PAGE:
The Nova Scotia government announced Thursday that it recently paid $2.1 million to Nova Star Cruises, which operates a ferry between Portland and Yarmouth, Nova Scotia.
That allocation means the province has given the company $21 million in just a few months, the total subsidy amount that was expected to be meted out over a seven-year period to restore ferry service between the two cities. Service between Portland and Yarmouth stopped in 2009.
Nova Scotia Economic Development Minister Michel Samson told reporters in Halifax after a Cabinet meeting that he won’t rule out spending more in the future.
The ferry, which began operating on May 15, has been slow to generate revenues. It ran at about 10 percent of its 1,215-passenger capacity in June, according to the city of Portland. The trickle of passenger revenues means the company is using its subsidy faster than it or the Nova Scotia government had planned, said Toby Koffman, a spokesman for Nova Scotia Department of Economic and Rural Development Tourism.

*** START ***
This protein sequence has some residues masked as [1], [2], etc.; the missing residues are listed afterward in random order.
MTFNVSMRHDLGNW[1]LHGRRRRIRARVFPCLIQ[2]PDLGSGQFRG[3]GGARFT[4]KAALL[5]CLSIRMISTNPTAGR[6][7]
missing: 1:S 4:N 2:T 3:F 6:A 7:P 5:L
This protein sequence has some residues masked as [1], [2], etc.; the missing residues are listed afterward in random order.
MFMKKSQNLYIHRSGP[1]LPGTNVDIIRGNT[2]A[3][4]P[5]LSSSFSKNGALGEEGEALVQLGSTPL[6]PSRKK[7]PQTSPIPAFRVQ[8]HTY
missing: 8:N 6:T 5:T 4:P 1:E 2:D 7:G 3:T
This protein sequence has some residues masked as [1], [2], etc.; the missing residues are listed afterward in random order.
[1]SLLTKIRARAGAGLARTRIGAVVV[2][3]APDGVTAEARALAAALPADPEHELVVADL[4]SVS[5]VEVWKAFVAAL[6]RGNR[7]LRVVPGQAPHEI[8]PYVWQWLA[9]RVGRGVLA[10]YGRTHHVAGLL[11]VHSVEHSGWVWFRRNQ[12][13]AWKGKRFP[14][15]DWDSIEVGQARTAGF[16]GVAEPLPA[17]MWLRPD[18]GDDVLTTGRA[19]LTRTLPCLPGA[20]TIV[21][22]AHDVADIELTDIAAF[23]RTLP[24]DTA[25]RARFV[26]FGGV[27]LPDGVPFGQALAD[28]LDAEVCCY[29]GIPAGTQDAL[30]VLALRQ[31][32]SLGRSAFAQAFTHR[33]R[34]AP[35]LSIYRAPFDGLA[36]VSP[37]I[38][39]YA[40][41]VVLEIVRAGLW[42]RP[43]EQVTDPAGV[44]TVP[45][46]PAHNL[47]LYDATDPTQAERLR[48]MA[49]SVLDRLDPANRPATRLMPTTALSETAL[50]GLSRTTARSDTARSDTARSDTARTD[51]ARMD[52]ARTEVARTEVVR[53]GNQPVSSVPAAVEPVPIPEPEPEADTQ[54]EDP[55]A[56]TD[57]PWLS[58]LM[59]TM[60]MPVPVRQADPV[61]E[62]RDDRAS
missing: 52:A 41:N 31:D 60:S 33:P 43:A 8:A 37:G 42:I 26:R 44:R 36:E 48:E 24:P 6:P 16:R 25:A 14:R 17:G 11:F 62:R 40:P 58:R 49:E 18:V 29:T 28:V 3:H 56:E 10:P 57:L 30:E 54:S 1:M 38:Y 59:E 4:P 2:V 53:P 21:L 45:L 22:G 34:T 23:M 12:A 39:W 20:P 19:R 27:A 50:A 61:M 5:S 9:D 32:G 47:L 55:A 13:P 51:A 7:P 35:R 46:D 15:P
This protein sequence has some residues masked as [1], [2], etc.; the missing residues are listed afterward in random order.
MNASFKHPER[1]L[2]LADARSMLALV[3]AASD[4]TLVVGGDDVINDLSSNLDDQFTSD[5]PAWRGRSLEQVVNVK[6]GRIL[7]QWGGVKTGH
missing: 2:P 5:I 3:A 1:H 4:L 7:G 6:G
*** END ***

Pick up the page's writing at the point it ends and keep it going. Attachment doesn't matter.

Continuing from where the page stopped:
“The long and short it: The ferry service had not achieved the numbers that were expected as part of this plan,” he said.
Mark Amundsen, president and CEO of Nova Star Cruises, said in a statement that the company continues to work with the province to re-establish the service after a four-year hiatus. He said the startup costs have been “significant” and that the company is working to build ridership.
“There have been several significant challenges so we know it will take more than the first year to rebuild,” he said.
The state of Maine has yet to provide any financing for the service despite pressure from the Nova Scotia government to help.
Nova Star Cruises has been working since last fall to secure a $5 million line of credit from a Maine bank. Officials at the Finance Authority of Maine have discussed the possibility of guaranteeing the loan.